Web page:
One of the key changes in Bill 47 is the removal of an employer’s obligation to re-employ injured workers when they are ready to return to work.
The omnibus bill puts employer profits ahead of workers’ health and safety and would return the Workers Compensation Board to a corporate model that denies many injured workers the compensation to which they are entitled.
|Before Bill 47||After Bill 47|
|Employers are obligated to reinstate an injured worker and accommodate them.||Employers will not be legally obligated to reinstate an injured worker. Employers may do so voluntarily.
Employers have a duty to accommodate disabled workers through human rights legislation. This is typically a lengthy (approx. two years) reinstatement process with the Human Rights Commission. During the process, WCB can reduce or terminate an injured worker’s benefits via a process known as “deeming”.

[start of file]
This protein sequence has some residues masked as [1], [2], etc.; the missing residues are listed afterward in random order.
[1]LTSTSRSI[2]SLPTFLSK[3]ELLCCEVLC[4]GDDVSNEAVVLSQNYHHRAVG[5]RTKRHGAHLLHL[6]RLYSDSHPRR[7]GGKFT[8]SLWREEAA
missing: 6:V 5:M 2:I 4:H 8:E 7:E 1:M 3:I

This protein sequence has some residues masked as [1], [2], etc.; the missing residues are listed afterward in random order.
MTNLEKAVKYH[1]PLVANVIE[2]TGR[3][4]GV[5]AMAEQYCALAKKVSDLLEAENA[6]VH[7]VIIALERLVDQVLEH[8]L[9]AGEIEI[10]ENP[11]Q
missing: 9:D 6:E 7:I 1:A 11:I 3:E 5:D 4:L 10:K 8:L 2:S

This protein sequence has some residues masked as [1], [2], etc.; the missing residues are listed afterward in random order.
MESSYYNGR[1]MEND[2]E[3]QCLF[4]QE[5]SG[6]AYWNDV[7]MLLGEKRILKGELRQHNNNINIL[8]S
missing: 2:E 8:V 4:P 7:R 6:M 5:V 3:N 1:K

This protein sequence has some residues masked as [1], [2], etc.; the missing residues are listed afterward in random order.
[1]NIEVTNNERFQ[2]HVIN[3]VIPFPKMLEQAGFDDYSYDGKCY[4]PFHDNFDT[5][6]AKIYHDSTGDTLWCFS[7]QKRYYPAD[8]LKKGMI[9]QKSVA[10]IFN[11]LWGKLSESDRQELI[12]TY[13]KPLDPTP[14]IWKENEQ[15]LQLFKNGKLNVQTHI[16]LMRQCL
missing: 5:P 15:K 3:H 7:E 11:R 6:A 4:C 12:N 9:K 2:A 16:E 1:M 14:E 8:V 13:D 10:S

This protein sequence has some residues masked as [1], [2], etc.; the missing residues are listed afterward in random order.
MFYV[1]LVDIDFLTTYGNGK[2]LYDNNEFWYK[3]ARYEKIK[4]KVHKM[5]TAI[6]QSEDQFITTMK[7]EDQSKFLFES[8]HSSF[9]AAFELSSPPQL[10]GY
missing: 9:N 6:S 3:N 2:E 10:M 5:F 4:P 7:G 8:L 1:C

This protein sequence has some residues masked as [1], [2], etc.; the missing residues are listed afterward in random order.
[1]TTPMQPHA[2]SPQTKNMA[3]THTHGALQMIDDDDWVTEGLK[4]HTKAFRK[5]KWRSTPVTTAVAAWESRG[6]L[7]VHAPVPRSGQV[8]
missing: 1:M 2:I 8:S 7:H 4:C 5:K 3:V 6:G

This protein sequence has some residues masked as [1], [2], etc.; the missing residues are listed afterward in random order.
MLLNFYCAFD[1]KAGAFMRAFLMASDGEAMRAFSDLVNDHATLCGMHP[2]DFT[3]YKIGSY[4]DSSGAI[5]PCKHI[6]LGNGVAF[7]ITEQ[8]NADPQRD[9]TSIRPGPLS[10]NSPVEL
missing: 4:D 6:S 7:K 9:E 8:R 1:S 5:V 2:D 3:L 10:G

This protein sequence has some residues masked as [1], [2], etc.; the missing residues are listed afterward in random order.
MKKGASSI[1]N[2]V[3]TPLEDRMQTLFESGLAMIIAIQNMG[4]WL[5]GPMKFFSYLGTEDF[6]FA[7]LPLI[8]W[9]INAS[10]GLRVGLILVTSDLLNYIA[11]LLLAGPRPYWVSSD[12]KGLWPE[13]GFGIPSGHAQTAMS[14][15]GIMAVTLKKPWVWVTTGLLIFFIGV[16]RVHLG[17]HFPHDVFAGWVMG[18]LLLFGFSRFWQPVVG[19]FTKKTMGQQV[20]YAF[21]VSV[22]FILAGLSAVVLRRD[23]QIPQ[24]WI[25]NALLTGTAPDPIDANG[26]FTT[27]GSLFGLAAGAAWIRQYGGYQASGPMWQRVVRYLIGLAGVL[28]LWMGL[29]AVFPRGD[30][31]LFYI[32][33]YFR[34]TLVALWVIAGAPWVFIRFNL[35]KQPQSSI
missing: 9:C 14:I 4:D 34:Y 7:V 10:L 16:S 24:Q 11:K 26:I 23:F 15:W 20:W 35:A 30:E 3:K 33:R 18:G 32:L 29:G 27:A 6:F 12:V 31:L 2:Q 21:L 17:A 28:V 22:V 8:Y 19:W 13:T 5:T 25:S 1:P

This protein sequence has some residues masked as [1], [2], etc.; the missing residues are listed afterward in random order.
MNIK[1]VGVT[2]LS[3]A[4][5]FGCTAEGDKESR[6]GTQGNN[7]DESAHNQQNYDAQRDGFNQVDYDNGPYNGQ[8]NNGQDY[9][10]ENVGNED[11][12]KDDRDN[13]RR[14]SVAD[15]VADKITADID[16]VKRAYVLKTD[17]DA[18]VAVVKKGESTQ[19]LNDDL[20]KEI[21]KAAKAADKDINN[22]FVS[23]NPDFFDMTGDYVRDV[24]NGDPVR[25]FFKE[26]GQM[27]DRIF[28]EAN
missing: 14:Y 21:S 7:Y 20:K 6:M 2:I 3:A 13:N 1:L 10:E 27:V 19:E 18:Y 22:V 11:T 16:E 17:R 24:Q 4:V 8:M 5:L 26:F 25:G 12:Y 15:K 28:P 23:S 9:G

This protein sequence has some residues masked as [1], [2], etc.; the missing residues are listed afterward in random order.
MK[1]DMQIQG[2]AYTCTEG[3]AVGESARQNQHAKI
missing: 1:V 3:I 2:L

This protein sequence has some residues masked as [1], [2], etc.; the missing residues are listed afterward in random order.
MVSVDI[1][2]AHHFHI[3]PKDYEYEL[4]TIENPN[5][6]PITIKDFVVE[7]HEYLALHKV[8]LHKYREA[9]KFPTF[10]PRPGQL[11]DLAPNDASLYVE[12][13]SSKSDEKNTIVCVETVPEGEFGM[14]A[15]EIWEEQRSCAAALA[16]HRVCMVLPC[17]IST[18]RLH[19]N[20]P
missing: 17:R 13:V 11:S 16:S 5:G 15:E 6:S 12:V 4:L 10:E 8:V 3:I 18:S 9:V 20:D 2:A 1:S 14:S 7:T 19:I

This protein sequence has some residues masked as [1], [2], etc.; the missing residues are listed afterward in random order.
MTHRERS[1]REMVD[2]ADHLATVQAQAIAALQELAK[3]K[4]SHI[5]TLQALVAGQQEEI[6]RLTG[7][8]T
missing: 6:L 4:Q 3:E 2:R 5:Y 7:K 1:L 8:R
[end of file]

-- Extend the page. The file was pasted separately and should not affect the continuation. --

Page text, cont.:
While employers technically have an obligation to accommodate injured workers, Alberta no longer provides an effective way for workers to appeal when employers fail to meet this obligation.
This factsheet only describes some of the changes in Bill 47. We will be providing more information on these issues and others regularly over the next few months. On top of the radical changes to local union administration passed in Bill 32, Bill 47 is another government attack on our rights at work. Visit unifor.org/alberta to learn more.